Interstate, international travel to resume once 90% of adults are vaccinated: Malaysia PM Ismail Sabri
KUALA LUMPUR: When 90 per cent of the adult population in Malaysia have been fully vaccinated, interstate travel will resume and Malaysians will no longer be required to apply for the MyTravelPass scheme to travel overseas, said Prime Minister Ismail Sabri Yaakob.
Speaking during an exclusive interview with local reporters that was aired on national television on Sunday night (Oct 3), Mr Ismail Sabri stressed that once the 90 per cent figure was achieved, Malaysia would “open up almost completely”.
“I believe the time for interstate travel is getting close, and I will immediately announce the resumption of interstate travel when the vaccination rate (for the adult population) reaches 90 per cent,” said Mr Ismail Sabri.
“This is good news for all Malaysians,” he added.
Mr Ismail Sabri highlighted that the resumption of interstate travel was key to boosting the ailing domestic tourism sector. He added that it would also allow Malaysians who have been separated from their loved ones in their respective hometowns to be reunited.
Mr Ismail Sabri outlined that once the 90 per cent figure is achieved, Malaysians will be free to travel overseas without having to apply for permission from immigration authorities via the MyTravelPass scheme.
The scheme was introduced to disallow Malaysians from travelling overseas for non-essential reasons such as tourism, so as to curb the spread of COVID-19. However, Malaysians who were studying overseas or travelling for business reasons could still exit the country and re-enter by applying through the MyTravelPass scheme.
“When the 90 per cent rate is achieved, we will allow our citizens to travel overseas without having to apply for MyTravel Pass. MyTravelPass will no longer be used,” he added.
As of Saturday, 87.2 per cent of the adult population in Malaysia have received two doses of the COVID-19 vaccine, according to data provided by the Special Committee on COVID-19 Vaccine Supply.
National Recovery Council chairman Muhyiddin Yassin has reportedly said that interstate travel is likely to resume by mid-October.
OPPOSITION NEEDED AS A CHECK AND BALANCE: ISMAIL SABRI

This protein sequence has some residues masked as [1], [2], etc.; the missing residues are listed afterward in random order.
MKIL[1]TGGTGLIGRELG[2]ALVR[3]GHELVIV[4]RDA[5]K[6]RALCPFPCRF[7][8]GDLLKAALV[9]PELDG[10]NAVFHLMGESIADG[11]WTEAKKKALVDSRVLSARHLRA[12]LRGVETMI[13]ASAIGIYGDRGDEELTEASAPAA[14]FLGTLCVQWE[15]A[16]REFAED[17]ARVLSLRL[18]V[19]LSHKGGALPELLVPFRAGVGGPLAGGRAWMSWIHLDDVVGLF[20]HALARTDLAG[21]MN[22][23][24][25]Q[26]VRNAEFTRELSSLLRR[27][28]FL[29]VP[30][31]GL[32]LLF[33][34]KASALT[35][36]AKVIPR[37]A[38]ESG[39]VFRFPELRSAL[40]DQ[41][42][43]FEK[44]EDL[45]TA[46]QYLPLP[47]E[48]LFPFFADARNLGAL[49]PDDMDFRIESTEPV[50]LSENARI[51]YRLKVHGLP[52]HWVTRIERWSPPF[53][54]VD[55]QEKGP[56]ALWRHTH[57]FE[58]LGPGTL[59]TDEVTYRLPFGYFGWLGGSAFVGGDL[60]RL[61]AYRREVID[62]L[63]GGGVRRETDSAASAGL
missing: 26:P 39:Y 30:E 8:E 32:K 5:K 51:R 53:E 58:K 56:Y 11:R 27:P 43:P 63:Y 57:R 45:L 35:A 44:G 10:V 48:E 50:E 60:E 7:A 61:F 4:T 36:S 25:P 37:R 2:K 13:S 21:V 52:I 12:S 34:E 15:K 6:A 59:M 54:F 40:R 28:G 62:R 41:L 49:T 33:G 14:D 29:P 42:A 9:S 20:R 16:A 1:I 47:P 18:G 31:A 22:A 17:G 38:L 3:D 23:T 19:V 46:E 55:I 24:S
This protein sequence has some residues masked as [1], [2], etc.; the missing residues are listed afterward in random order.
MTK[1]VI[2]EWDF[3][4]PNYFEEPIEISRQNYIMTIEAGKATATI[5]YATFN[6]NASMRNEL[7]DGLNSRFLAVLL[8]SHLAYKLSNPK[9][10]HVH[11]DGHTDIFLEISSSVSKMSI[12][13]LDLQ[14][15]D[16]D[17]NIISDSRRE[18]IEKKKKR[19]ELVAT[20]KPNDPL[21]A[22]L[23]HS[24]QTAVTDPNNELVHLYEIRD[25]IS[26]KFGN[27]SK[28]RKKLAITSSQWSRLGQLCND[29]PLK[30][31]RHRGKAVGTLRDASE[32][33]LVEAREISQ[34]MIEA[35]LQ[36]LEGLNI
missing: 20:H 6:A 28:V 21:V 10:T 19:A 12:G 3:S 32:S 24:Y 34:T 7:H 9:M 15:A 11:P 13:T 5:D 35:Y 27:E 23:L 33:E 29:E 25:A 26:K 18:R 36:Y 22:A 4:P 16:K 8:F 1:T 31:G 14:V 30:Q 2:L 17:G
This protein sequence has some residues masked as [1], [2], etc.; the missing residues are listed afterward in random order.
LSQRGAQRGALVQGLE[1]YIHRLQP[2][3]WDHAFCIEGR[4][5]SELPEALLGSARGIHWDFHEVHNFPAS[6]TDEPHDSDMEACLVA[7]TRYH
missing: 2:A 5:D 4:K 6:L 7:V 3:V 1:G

During the interview, Mr Ismail Sabri was also asked to comment on collaboration between the government and the opposition.
In September, the Malaysian government had signed a Memorandum of Understanding (MOU) with opposition bloc Pakatan Harapan (PH) in a move to strengthen political stability amid the COVID-19 pandemic through bipartisan cooperation.
Mr Ismail Sabri said that following that, his administration has also been working alongside the opposition on the 12th Malaysia Plan (12MP), as well as the upcoming 2022 national budget.
“With this understanding (between government and opposition), we can see there is a sense of calm. Even in parliament, debate is conducted professionally, and this is not like what we’ve seen before,” he said.
“We respect one another, and like I’ve told the opposition once, this government needs the opposition as a check and balance on what the government is implementing, this is important too,” Mr Ismail Sabri added.
He also expressed hope that bipartisan cooperation would be the new politics for the country, even after the COVID-19 pandemic ends.
“When the MOU was inked, there were some doubts from the people, because this has not been done before, it was historic for Malaysia,” said Mr Ismail Sabri.
“But in other developed countries, we have seen this happening, both government and opposition working together to progress the country,” he added.
"OUR SOVEREIGNTY WILL NOT BE COMPROMISED"
Mr Ismail Sabri was also asked to comment on national defence and sovereignty.
He explained that ensuring the safety of Malaysians was his priority and whatever plans the government had would not be implemented successfully if the country were in a state of chaos.
“The government has always prioritised national defence, even in the past, because our sovereignty cannot be compromised,” said Mr Ismail Sabri.
He said that military has increased its presence at the borders, especially in Sabah and Sarawak, to ensure that illegal immigrants would not be able to enter.
Mr Ismail Sabri also touched on the South China Sea issue.
China claims much of the South China Sea, but there are also overlapping claims by Brunei, Malaysia, the Philippines, Taiwan, and Vietnam.
Washington and its allies have also challenged Beijing’s territorial claims.
During the interview on Sunday, Mr Ismail Sabri said: “Malaysia will not compromise with any other country ... on the South China Sea issue.
“That has been stressed in our meetings with that country’s representatives, with the ambassador and their foreign minister, that we will not compromise our national sovereignty,” he added.
In April last year, Malaysia’s then Minister of Foreign Affairs Hishammuddin Hussein called for calm in the South China Sea and reaffirmed Malaysia's commitment to peace in the disputed waters.
This came after reports that a Chinese government survey ship was "tagging" an exploration vessel operated by Malaysia's state oil company Petronas in the South China Sea.
In June, the Malaysian air force scrambled its jets to conduct a visual confirmation after it identified 16 Chinese military transport planes heading towards its national airspace
The Chinese embassy in Malaysia said that the planes were conducting routine flight training and that China was willing to continue bilateral friendly consultations with Malaysia to jointly maintain regional peace and stability.